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New Treatments for Malabsorption

Firstly, to define malabsorption which is technically the defective mucosal absorption of nutrients and minerals. Now, this is contrasted with maldigestion which is the impairment of nutrient breakdown or hydrolysis. So in other words someone who has lactose intolerance because of lactase deficiency actually has maldigestion. They canít break down the lactose but I think itís really simplified in the medical literature because most people lump it together in malabsorption. So first of all weíll talk about normal digestion and absorption, a brief physiology review. When we talk about malabsorption and I should mention what the definition is, that almost implies that you're going to have a steatorrhea and

The treatment. Itís important to correct nutritional deficiencies. Youíve got to restrict the dietary fat because if you just give them back the fat theyíre just going to make their steatorrhea worse. You need to treat the underlying disorder and thatís why itís important to do the workup because depending on what disease you find will guide you your therapy.

Iím going to just review some of these cases then which will emphasize this last point in regards to treatment. The pancreatic exocrine insufficiency, thereís a variety of diseases that cause this. Itís important to then supplement these patients back with lipase and you actually need to use higher levels of lipase than are available in just one or two capsules. In my handout, Iíve given you recommendations for high doses of lipase that you should use and itís like up to eight tablets in a day.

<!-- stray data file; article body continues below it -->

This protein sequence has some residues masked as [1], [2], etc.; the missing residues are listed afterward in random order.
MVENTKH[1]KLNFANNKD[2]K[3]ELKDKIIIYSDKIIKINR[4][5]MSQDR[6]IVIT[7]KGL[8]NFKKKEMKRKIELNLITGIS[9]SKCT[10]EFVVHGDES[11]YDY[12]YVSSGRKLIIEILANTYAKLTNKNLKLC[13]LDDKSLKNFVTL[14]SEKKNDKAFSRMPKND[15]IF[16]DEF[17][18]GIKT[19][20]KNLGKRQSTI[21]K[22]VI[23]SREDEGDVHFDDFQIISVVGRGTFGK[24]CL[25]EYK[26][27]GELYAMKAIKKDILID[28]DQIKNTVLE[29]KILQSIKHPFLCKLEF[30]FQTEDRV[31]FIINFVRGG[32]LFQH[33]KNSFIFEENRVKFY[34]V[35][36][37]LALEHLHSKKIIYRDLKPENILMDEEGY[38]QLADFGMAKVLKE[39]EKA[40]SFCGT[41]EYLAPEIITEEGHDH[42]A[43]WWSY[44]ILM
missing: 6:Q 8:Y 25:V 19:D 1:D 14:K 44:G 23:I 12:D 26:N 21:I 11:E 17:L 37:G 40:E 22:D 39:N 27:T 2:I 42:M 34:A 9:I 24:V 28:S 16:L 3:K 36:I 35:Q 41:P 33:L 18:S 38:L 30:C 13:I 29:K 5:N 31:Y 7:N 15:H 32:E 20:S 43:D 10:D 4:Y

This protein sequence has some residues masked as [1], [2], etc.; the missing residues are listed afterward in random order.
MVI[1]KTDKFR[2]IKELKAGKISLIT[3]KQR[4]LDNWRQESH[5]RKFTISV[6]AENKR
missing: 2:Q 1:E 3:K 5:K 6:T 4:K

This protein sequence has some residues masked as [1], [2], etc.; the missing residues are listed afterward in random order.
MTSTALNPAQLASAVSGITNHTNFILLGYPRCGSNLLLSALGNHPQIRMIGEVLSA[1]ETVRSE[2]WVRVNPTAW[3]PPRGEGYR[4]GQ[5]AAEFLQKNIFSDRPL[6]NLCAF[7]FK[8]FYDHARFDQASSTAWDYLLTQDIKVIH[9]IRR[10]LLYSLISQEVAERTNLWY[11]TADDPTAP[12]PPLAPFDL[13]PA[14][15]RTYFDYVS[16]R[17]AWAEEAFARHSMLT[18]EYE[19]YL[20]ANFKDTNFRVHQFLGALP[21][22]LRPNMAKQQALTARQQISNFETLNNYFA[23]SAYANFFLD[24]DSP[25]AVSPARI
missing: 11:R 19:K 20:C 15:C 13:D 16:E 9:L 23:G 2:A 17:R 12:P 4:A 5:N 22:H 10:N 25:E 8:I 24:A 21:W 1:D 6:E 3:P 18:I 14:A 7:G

Now, if youíre treating patients with chronic pancreatitis who are having pain, this is an aside, those patients should use the non-enteric coated prep because what youíre trying to interrupt at is the CCK feedback mechanism which occurs in the duodenum and the pancreatic enzymes turn off CCK which would hopefully help with the pain. So if patients have pain in chronic pancreatitis and steatorrhea, use the non-enteric coated preps. If itís enteric coated, it wouldnít break down until later on beyond the duodenum. So thatís just the important point to remember. The non-enteric coated will be present in the duodenum.

Small intestinal bacterial overgrowth, again, greater than 105 organisms, the pathogenesis may be from bile salt breakdown Ė bile salts can irritate the colonic mucosa and cause diarrhea Ė or direct toxic effect against the enterocyte. Predisposing lesions are structural disorders like diverticulum, strictures. Motor disorders such as you may see in scleroderma can cause bad bacterial overgrowth.

The diagnosis, again, can be by culture or breath test and the treatment is with antibiotics. In most instances you see three different patterns. You may find patients that just require one course of antibiotics. In most patients, if they have that underlying disorder, you know, sometimes youíll see bacterial overgrowth just in the elderly for no reason. You can find no reason why they have it and you give them one course of antibiotics and it goes away.

But if you have a patient who is a diabetic or who may have an enteropathy with slow transit or scleroderma, those patients have that condition all the time and you find that you may have to cycle them with antibiotics. The majority of my patients fall in this category but I see a skewed patient population. I treat them typically with alternating different types of antibiotics. I usually do days 1-7 of the month. Itís easy to remember and then Iíll have them follow up the following month with metronidazole and then the following month maybe with ciprofloxacin.

Then the last type of patients are those that you repeatedly have to cycle and they have to be almost on it continuously. I use a different sort of antibiotics. Whether Iím really stopping resistance I donít know.

Lactase deficiencies. The most common is disaccharidase deficiency. Thereís primary or secondary lactase deficiency. The diagnosis. I typically do a dietary trial but you can also do lactose hydrogen breath tests. The treatment can be with LactAid and dietary restriction. Most patients can tolerate 8 ounces of milk so thatís usually not a problem.